Measure the harvests of your food forest and help science!
Do you have or manage a food forest? And would you like to know how much your forest yields? Then this is the tool for you. Because with this tool, you can measure how well your food forest is doing (already) in terms of biodiversity for example, or how much CO2 is stored in it. But you can also keep track of what you harvest economically.
The tool is set up in such a way that you can compare your forest in many aspects with other food forests of the same age and soil type. This data is also shared through an Open Data source with any researcher who wants to look at it. By doing so, you actively contribute to the global knowledge growth about food forests!
Don't want to read any more and get started right away? Create a profile and
What are the requirements to participate?Any food forest can participate. There is no selection at the gate and that means we can only give advice. The only important thing is to answer questions as carefully as possible, so that we do not compare apples with oranges. The Green deal food forests has adopted the following definition of a food forest:
Food forests are man-made productive ecosystems modelled on natural forests, with a high diversity of perennial and/or woody species, whose parts (fruits, seeds, leaves, stems, etc.) serve as food for humans. With presence of:
- a crown layer of taller trees;
- at least 3 of the other niches or vegetation layers of lower trees, shrubs, herbs, ground cover, underground plants and climbing plants respectively;
- a rich forest floor life;
A food forest has a robust size, i.e. an area of at least 0.5 hectares in an ecologically rich environment; in a severely impoverished environment, a minimum area of up to 20 hectares is required.
This means that food forests smaller than half a hectare are in practice more like gardens than forests. They will probably not be able to fully deliver on the promise of an input-free system, and test results extrapolating to a hectare will be more error-sensitive.
Even food forests with ducks, chickens or pigs are in this definition agroforestry (silvopasture) and certainly nature-inclusive forms of agriculture, but not a food forest. It therefore functions differently. In the economic test, you can indicate whether livestock is placed in the forest. Be honest about that, because then we can compare your data with the 'food forests' where this is also the case.
So, in summary: all food forests on all types and sizes of land and of any destination and owner are very welcome to participate. You are welcome in the community and your data are interesting for science too. However, be honest when filling it in.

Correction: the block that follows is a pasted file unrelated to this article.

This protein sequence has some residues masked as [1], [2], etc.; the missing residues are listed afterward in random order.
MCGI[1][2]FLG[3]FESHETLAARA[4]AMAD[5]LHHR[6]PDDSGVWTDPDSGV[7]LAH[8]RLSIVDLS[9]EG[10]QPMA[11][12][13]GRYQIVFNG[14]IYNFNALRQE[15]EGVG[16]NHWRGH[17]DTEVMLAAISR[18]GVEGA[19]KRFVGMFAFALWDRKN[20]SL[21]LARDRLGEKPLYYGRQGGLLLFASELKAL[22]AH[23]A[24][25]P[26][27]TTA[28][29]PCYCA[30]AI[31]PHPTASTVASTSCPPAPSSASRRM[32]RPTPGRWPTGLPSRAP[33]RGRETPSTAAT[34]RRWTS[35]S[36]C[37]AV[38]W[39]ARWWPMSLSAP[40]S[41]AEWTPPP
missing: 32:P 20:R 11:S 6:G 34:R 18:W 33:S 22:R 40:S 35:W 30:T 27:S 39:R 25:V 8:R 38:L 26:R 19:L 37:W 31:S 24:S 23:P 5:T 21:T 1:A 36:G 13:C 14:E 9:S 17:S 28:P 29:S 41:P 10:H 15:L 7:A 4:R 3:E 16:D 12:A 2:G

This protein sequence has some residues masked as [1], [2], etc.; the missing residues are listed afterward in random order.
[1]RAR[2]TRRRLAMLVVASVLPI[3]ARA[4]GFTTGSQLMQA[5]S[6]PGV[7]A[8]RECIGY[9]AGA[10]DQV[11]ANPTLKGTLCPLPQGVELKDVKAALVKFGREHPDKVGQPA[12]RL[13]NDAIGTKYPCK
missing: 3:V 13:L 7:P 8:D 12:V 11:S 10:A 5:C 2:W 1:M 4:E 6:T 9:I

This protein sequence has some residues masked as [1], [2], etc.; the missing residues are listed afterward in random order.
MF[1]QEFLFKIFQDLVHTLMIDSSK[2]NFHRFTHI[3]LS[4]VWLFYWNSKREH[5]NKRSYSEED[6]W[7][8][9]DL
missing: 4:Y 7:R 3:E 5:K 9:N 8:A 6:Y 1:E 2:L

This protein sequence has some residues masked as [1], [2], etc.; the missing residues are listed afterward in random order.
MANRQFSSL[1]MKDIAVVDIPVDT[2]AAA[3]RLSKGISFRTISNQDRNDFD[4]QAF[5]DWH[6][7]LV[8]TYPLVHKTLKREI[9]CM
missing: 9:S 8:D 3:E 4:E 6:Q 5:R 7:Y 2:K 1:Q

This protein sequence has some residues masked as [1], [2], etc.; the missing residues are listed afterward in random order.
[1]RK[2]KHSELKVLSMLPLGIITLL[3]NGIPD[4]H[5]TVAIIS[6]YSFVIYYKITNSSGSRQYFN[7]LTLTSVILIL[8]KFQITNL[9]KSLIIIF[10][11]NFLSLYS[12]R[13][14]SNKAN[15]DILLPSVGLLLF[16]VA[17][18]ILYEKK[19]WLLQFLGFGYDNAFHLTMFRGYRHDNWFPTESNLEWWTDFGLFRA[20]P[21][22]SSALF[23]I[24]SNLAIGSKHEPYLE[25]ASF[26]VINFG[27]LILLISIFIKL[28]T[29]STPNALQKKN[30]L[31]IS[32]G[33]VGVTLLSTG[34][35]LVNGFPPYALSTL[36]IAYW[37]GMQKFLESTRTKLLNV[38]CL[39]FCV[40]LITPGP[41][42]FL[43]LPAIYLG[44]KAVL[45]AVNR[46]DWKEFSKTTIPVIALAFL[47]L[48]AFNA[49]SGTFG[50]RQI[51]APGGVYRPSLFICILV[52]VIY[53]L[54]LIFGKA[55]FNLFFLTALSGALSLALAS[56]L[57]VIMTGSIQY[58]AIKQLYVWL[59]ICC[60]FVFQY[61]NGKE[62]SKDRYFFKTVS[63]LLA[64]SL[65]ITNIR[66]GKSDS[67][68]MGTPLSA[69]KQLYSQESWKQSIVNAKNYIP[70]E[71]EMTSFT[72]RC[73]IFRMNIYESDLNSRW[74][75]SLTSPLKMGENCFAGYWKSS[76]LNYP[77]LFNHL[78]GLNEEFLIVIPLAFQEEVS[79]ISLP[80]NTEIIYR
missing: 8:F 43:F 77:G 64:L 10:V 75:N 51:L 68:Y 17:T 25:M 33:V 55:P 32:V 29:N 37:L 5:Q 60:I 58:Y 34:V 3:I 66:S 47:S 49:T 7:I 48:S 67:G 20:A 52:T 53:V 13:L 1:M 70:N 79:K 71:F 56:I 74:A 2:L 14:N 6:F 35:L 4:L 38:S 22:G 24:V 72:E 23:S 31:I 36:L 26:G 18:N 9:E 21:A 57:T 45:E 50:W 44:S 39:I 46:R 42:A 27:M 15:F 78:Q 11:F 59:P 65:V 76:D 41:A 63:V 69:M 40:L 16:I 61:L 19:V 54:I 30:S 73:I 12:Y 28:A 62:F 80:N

What do we measure exactly?
Ecology and economy
There are four ecological tests and you can report economically per year. The ecological tests take place within a so-called tree plot. Per hectare you choose a characteristic spot for that hectare, look for a well-marked/recognisable tree and draw a circle of 10 metres around it. Download the Field Instructionshere .
Biodiversity can be measured by naming all the plants in the herb layer in the tree plot once a year and telling how many there are. You do this test every year in the period May-June. An app such as Plantnet can be very useful for this.
Soil composition and PH
Especially for starting forests, it is important to know on which soil you start and what the acidity of that soil is. We want you to repeat this test every 5 years, because we suspect that food forests help to make acidic soils less acidic.
CO2 storage in trees
In this test, you measure the height and circumference/diameter of all trees and tall shrubs that are 130cm or taller in the tree plot. You enter this number and then in the first year you know how much CO2 is stored in this plot. When you measure again in three years you will learn how much your food forest contributes to the much needed storage of CO2. How cool is that!
During the annual soil animal day, we also measure soil animals in the same tree plot. We then submit these data from all the measuring food forests to the national census.
We choose to ask you to fill in the economic data of your food forest once a year. We stay very close to what you have to keep for your bookkeeping and are not only interested in kilos, but also in hours of work and the translation into (other forms of) economic returns.
Join in, meet others and help yourself and science!
Create an account, meet other food farmers in your area and share your untraceable data with the world.
Create an account and download the field guide in Dutch or English below.
The analyses of 2020, 2021 and 2022
When you participate in research, it is also interesting to learn more about what comes out of it. This is of course limited in the first years, but already interesting. Read more about our webinars. Here, you will find presentations on the structure, the results and the validation study from 2021. In this study, we examined the margin of error of all those lay people who participate in scientific research.